• Testability: The MVC design pattern enhances testability by decoupling the components. The Model can be tested independently using unit tests, ensuring that the business logic functions correctly. The View can be tested for proper rendering and display of data, while the Controller can be tested for its interaction with the Model and View.
  • Scalability and Maintainability: The separation of concerns offered by the MVC design pattern simplifies scalability and maintainability. As the application grows, each component can be extended or modified independently without impacting the others. This modularity allows for easier maintenance and the addition of new features or functionality.
  • Flexibility and Adaptability: The MVC design pattern provides flexibility and adaptability to changing requirements. With a clear separation between the Model, View, and Controller, it becomes easier to modify or replace one component without affecting the others. This allows for easy updates, migrations to new technologies, or the introduction of new user interfaces.
Disadvantages of MVC Design Pattern in Java:

The followings are the disadvantages of using the MVC Design Pattern in Java:

  • Complexity: Implementing the MVC design pattern can introduce additional complexity to the application architecture. The separation of concerns and the interconnections between the components may require a higher level of understanding and design effort. Developers need to ensure proper communication and synchronization between the Model, View, and Controller, which can be challenging for large-scale applications.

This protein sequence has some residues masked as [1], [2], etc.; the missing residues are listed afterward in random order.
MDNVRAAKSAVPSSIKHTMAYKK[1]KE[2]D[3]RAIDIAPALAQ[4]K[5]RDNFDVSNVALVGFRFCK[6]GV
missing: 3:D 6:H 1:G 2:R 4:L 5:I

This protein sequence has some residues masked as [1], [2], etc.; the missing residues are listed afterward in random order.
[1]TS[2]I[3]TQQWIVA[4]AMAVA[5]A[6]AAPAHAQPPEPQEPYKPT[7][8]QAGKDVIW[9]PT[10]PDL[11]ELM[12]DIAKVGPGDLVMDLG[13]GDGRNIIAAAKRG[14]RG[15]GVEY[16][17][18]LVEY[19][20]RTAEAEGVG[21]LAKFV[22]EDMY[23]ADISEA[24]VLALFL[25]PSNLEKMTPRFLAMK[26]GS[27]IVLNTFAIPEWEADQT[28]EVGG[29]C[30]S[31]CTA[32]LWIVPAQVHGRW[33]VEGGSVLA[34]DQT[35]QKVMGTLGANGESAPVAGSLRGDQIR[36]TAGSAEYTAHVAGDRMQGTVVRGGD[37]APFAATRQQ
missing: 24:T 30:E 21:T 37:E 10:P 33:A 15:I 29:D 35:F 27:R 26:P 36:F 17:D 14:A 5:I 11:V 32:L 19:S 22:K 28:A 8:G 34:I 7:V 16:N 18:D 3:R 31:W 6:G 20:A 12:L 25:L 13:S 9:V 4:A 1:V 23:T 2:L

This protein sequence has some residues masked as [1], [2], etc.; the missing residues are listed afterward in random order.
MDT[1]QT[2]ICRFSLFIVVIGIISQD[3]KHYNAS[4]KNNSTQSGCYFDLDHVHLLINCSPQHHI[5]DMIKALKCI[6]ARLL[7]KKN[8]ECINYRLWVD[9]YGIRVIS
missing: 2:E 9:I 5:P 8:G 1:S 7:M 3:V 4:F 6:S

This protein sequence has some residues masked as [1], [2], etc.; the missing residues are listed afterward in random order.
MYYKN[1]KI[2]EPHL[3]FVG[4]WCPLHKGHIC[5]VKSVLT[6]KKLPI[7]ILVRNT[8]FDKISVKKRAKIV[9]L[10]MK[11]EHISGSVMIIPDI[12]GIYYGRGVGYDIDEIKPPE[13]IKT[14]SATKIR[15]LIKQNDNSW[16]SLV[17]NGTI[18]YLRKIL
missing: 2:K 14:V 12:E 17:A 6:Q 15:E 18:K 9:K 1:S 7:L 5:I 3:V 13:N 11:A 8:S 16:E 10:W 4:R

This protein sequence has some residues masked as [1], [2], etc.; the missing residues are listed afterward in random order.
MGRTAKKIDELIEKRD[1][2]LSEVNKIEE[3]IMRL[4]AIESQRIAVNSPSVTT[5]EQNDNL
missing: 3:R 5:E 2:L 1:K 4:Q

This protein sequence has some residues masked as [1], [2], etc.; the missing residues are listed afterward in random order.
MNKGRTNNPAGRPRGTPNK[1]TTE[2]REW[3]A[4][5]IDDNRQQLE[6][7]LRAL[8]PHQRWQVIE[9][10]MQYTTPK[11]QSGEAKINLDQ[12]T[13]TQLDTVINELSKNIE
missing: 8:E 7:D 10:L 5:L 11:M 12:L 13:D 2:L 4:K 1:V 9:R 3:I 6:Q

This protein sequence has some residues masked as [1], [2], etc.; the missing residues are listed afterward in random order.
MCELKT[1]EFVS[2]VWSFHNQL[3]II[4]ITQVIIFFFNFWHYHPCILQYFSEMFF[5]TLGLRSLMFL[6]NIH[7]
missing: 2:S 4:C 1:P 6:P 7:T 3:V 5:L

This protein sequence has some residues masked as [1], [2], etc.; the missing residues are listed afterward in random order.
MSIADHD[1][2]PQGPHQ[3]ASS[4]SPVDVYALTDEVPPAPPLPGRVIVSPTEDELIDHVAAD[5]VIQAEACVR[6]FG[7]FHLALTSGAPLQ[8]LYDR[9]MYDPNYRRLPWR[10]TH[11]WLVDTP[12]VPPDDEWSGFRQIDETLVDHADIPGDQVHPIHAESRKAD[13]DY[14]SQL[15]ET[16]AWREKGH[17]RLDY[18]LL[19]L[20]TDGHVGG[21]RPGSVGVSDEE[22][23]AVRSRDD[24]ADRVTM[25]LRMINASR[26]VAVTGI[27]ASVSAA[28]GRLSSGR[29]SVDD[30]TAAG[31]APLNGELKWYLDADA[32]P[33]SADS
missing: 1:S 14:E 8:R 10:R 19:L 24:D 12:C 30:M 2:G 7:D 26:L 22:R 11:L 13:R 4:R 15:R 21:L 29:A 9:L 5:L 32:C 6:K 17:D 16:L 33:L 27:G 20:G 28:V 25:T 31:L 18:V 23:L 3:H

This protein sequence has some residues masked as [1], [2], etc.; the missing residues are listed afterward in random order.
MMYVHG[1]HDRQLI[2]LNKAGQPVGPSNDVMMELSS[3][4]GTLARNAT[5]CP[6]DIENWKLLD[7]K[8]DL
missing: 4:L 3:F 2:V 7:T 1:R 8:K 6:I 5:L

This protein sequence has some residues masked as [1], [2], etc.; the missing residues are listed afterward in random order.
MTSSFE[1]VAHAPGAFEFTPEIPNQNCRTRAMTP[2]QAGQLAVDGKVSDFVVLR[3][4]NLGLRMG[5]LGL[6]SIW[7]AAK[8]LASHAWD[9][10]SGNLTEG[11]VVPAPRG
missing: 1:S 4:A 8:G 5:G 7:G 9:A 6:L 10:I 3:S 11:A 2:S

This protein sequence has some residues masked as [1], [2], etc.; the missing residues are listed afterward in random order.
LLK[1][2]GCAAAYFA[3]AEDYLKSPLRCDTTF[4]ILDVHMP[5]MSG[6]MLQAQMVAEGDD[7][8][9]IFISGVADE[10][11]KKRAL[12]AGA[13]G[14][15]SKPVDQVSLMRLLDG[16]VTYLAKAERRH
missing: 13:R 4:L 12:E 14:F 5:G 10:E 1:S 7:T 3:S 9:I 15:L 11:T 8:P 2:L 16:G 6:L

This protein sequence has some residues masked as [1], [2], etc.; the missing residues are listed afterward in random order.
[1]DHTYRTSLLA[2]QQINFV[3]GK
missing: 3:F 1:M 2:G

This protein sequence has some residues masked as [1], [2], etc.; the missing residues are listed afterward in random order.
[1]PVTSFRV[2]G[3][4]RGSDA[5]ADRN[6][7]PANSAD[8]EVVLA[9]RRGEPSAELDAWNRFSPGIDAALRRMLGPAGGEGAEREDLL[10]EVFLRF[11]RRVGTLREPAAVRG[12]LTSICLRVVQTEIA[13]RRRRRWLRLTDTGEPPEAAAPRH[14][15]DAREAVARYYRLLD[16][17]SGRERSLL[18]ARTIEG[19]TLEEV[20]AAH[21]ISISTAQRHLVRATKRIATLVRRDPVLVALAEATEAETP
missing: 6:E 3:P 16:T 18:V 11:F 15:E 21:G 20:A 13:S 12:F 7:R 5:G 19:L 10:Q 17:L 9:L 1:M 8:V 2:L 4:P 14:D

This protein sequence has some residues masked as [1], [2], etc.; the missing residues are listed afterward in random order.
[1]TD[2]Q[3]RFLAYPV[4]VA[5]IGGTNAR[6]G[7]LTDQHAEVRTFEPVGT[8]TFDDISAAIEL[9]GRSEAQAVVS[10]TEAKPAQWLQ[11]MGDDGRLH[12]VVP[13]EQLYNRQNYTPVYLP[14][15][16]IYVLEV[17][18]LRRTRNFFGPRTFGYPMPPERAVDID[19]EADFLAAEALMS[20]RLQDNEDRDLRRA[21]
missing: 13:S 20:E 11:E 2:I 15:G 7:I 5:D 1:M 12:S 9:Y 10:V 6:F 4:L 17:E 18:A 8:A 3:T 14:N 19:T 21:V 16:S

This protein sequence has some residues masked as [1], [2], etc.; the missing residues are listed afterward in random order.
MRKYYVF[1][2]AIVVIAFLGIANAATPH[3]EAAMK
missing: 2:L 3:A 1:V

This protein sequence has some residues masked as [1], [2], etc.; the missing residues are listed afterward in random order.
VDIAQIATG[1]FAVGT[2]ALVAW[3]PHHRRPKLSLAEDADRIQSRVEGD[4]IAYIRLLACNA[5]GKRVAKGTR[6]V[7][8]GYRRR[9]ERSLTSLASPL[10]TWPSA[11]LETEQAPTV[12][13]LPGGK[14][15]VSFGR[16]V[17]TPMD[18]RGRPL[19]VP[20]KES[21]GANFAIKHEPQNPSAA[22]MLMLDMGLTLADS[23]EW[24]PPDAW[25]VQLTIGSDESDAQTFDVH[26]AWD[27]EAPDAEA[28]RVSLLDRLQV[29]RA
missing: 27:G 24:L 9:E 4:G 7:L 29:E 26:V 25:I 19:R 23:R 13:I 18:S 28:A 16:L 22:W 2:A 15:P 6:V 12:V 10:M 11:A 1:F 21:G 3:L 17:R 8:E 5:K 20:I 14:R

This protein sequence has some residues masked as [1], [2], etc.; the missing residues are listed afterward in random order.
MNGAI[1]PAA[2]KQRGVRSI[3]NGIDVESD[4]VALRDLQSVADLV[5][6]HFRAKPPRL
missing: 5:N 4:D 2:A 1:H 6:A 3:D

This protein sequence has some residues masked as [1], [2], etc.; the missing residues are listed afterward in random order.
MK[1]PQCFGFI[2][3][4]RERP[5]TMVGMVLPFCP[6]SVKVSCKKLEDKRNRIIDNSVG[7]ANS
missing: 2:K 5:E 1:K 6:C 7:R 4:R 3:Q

• Learning Curve: The MVC design pattern may have a steep learning curve, especially for developers who are new to it. Understanding the responsibilities and interactions of the Model, View, and Controller requires a solid grasp of the design pattern’s principles and best practices. Adequate training and documentation can help overcome this challenge.
  • Overhead: The MVC design pattern may introduce some overhead due to the need for inter-component communication and synchronization. As the application grows, managing the data flow and keeping the components in sync can become more complex, potentially impacting performance. However, this can be mitigated through proper design and optimization techniques.
  • Lack of Standardization: The MVC design pattern does not have a universally standardized implementation. Different frameworks and libraries may interpret and implement MVC in slightly different ways, leading to inconsistencies in terminology, structure, or component interactions. Developers working with multiple frameworks or legacy codebases may need to adapt to these variations.

In the next article, I am going to discuss Business Delegate Design Pattern in Java with Examples. Here, in this article, I try to explain MVC Design Pattern in Java with Examples. I hope you understood the need for and use of the MVC Design Pattern in Java.